The series contains original affidavits of registration that record personal information about each registrant, their photograph affixed to the majority of documents, and the registrants fingerprints. All of these are specific to Kansas, and most have the actual documents attached.
Location: Kingman County KS
One of the well known and highly regarded citizens of Topeka, Kansas, with which state he had been practically continuously identified since 1888, is William A. Myers, who is a leading factor in and a probable candidate of the republican forces in Shawnee County. For twenty-eight years he had been a competent and faithful employe of the State of Kansas, in the state printing department, is a man of property and of personal high standing. William A. Myers was born in 1856, in Saint Joseph County, Indiana, and is a son of Andrew and Ellen (Oliver) Myers, and a grandson
Earl A. Nossaman, secretary of the Monarch Cement Company at Humboldt, had lived in Kansas since early infancy, educated himself for the teaching profession, which he followed for a number of years, and was in the drug business before he accepted his present official position with the Monarch Cement Company. He went with this company while it was being reorganised, and as manager of the sales department had had much to do with its successful operations in recent years. His ancestry goes back to Hesse Cassel, Germany, where his great-grandfather was born. Coming to America, this ancestor settled in Pennsylvania.
Fernando A. Parsons. The career of Fernando A. Parsons, of Chanute, is remarkable in many ways, but principally because of the number of fields which it had invaded and the success which had attended the ventures in which its author had been engaged. From his youth, when he paid his own way through college, Mr. Parsons had pushed steadily forward, always assisting his community’s interests while advancing his own. With a handsome fortune gained through his good business ability and persistent labors, and at an age when most men are content to retire, Mr. Parsons still continues as an active
James C. Lysle. The important industries of Leavenworth still include manufacturing and some of the soundest enterprises in this line at the present date their beginning back in the city’s pioneer days. Immediately in this connection, comes the name of James C. Lysle to mind, for he was one of the earliest, one of the most persevering and one of the most straightforward manufacturers that the city had ever known. He was, entirely, a self-made made and in youth had but few educational advantages, but through quiet persistence, faith in himself and his fellow men, and a determination he never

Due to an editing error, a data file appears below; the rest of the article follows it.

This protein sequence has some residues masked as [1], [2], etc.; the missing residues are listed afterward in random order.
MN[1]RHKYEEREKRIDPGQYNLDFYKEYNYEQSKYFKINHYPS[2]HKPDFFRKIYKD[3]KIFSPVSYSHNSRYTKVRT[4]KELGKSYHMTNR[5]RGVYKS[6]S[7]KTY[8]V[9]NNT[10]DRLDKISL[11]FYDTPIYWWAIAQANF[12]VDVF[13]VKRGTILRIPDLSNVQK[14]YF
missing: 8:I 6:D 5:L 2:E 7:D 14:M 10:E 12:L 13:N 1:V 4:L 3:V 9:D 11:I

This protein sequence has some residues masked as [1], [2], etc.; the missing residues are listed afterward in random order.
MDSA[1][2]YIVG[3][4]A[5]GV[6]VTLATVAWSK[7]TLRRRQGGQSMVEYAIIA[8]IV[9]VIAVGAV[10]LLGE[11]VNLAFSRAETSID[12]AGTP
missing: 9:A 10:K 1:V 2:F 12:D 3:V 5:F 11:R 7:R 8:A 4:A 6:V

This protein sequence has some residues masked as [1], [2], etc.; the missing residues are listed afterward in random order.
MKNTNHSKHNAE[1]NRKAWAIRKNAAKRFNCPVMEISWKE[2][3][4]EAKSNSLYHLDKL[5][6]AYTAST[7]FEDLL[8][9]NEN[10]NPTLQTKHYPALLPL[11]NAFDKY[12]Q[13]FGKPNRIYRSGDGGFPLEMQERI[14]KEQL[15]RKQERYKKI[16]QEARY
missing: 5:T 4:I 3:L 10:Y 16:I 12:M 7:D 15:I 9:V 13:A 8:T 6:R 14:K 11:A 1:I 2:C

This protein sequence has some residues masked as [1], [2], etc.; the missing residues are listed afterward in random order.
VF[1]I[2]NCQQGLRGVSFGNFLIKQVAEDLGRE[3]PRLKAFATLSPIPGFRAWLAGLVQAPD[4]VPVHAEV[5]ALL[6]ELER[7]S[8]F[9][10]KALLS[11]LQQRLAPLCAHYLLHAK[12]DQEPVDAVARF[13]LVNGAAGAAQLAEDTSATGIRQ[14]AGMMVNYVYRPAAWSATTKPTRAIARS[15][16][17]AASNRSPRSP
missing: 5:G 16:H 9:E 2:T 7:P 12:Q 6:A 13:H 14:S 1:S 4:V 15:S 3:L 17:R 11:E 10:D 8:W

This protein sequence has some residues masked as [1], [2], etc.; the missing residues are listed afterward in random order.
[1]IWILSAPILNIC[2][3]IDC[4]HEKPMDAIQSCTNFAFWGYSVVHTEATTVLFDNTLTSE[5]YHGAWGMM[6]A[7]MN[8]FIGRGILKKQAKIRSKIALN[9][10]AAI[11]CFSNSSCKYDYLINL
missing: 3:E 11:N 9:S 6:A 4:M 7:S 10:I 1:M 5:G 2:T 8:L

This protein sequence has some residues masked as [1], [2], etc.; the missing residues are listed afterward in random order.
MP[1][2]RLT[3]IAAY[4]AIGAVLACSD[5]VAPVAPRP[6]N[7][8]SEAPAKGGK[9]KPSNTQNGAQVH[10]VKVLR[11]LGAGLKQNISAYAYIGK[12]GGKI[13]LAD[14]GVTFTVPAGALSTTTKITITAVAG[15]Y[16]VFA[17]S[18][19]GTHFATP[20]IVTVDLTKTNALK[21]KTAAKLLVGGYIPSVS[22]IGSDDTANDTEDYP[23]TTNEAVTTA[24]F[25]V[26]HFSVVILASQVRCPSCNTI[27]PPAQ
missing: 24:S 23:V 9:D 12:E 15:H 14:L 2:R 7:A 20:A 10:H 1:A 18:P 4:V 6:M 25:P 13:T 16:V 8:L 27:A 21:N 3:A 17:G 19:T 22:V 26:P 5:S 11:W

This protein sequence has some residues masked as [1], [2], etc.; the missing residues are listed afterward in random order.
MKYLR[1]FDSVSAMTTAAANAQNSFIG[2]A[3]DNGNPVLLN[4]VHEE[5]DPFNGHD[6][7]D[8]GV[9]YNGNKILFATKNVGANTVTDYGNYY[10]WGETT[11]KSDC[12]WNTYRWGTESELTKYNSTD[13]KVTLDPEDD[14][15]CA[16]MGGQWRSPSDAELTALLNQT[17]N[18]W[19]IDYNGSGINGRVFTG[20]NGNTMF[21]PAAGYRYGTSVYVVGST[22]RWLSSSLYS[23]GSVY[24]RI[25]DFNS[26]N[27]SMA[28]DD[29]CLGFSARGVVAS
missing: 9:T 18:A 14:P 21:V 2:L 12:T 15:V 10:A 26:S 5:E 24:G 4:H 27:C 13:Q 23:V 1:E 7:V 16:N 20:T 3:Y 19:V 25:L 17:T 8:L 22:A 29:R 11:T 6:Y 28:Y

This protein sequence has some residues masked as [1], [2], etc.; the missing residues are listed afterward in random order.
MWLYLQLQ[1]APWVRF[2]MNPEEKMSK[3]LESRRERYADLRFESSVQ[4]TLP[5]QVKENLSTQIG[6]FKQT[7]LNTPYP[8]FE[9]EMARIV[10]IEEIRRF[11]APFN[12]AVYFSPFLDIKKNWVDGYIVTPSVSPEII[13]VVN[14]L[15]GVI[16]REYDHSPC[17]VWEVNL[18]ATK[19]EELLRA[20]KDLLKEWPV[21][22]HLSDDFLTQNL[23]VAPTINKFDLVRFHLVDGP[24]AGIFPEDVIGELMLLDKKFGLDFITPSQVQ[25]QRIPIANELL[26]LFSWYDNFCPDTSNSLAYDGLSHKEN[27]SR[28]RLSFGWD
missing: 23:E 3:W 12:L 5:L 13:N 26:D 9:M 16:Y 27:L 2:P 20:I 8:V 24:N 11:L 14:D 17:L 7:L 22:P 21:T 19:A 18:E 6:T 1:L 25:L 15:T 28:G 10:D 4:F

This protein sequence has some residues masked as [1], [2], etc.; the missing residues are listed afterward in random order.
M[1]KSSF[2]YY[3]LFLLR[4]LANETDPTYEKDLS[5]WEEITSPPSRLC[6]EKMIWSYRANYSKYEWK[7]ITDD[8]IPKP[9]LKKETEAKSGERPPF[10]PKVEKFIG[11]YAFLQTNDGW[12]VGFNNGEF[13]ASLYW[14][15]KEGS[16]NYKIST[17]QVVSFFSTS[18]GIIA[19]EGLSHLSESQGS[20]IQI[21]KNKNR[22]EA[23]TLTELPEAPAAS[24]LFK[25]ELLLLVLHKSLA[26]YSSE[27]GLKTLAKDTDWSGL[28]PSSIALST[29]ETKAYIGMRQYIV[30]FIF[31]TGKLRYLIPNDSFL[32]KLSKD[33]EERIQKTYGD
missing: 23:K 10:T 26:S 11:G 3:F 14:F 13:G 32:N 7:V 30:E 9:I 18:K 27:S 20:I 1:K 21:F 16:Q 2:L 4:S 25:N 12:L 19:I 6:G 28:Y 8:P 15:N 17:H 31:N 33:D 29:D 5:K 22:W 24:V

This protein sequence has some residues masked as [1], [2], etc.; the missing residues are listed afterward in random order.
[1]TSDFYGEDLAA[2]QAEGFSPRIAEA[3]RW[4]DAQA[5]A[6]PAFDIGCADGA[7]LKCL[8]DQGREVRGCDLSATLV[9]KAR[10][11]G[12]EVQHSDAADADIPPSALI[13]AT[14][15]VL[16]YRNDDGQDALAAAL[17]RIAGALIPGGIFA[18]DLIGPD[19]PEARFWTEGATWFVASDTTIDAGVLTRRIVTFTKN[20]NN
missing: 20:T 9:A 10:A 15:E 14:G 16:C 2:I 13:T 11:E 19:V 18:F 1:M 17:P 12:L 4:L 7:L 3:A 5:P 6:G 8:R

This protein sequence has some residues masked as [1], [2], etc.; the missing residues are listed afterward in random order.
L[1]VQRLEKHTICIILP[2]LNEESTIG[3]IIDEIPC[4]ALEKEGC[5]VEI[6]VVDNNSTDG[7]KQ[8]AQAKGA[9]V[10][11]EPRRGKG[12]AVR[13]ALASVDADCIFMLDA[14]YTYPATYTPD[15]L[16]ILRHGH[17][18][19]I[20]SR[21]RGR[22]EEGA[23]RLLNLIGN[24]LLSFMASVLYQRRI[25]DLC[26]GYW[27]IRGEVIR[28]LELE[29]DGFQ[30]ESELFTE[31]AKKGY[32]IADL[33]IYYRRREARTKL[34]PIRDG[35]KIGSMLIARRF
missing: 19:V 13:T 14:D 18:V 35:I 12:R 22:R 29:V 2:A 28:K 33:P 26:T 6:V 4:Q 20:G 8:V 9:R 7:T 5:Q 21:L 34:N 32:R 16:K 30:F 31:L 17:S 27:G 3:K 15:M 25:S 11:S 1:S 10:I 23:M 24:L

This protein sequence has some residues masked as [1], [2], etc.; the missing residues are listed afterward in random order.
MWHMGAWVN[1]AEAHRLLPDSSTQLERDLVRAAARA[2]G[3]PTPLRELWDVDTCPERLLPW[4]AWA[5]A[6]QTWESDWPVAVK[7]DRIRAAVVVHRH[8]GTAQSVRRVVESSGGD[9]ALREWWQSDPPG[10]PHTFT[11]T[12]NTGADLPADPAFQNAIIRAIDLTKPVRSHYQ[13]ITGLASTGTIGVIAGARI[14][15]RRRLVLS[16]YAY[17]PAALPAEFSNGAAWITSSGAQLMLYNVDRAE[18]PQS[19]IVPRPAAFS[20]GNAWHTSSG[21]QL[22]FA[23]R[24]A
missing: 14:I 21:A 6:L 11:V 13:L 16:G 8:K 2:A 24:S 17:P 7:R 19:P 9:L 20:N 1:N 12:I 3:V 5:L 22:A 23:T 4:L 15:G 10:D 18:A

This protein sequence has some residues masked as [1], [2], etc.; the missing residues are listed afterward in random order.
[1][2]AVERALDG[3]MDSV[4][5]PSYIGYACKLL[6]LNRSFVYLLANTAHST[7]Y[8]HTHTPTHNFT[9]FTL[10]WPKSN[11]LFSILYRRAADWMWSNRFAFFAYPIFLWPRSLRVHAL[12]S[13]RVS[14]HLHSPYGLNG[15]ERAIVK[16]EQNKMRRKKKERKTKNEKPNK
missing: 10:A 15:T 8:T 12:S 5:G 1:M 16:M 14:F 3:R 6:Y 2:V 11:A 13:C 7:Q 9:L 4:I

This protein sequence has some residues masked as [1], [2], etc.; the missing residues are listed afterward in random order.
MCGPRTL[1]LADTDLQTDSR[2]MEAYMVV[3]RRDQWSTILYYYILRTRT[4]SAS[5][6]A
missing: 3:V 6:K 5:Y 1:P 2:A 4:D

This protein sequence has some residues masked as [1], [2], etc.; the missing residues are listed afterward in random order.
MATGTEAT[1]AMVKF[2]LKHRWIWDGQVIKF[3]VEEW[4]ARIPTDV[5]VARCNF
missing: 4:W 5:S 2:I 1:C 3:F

Nathan L. Hollowell is grand keeper of records and seals for the Knights of Pythias of the State of Kansas. He had his offices in the Husted Building at Kansas City, Kansas, and had been a resident of that city for several years. The office is an elective one and for an annual term. Mr. Hollowell became grand keeper May 15, 1910, and had been re-elected every year since then. He had long been prominent in the Knights of Pythias order and became active in the fraternity while living in Indiana. In that state he was a member of the
P. J. Concannon. A well known business man of Emporia, Mr. Concannon had done much in recent years to keep that city up to date in the matter of theatrical and entertainment enterprises, but in earlier years he was variously identified with lumber manufacture, farming and had been a resident of the state almost continuously since early boyhood. He was born in St. Louis, Missouri, May 7, 1863, a son of Martin and Anna (Walsh) Concannon. Both his parents were natives of County Mayo, Ireland, where the paternal grandfather spent his life. Anna Walsh’s mother, Julia Walsh, came to America
Ernest F. Day, M. D. The work of Doctor Day as a physician and surgeon had met with cordial appreciation and patronage since he came to Arkansas City over fifteen years ago. He is in every way a most competent and thorough professional man, and in recent years had extended his opportunities for service by his management, in association with Doctor McKay, of the Mercy Hospital there. Doctor Day is a native of Indiana but had spent practically all his life in Kansas. He was born at Rensselaer in Jasper County, Indiana, October 20, 1876. He is of very old
H. F. G. Wulf though a native of Germany grew up in Kansas, and had had a long and varied and successful experience as a farmer, merchant, and business man. His present home is at Humboldt, where he is president of the Monarch Cement Company. His abilities were called upon to reorganize that local industry. Judge Thomas C. Wilson, of the District Court, First Division, Sedgwick County, appointed him July 10, 1912, as receiver. The plant had become heavily involved, but Mr. Wulf soon had it reorganized, and in addition to paying every creditor a hundred cents on the dollar
Daniel B. Cowie. In an article on other pages of this publication will be found some account of the salt industry in Kansas and some mention of the more prominent mines and companies. One of the most striking figures in the development of the salt industry in Kansas was the late James Cowie, Sr., and the above named is a son of that salt pioneer and is now general superintendent of the Independent Salt Company at Kanopolis. The Cowie family are Scotch people, and in Scotland they were also identified with mining. The grandfather of Daniel was George Cowie, who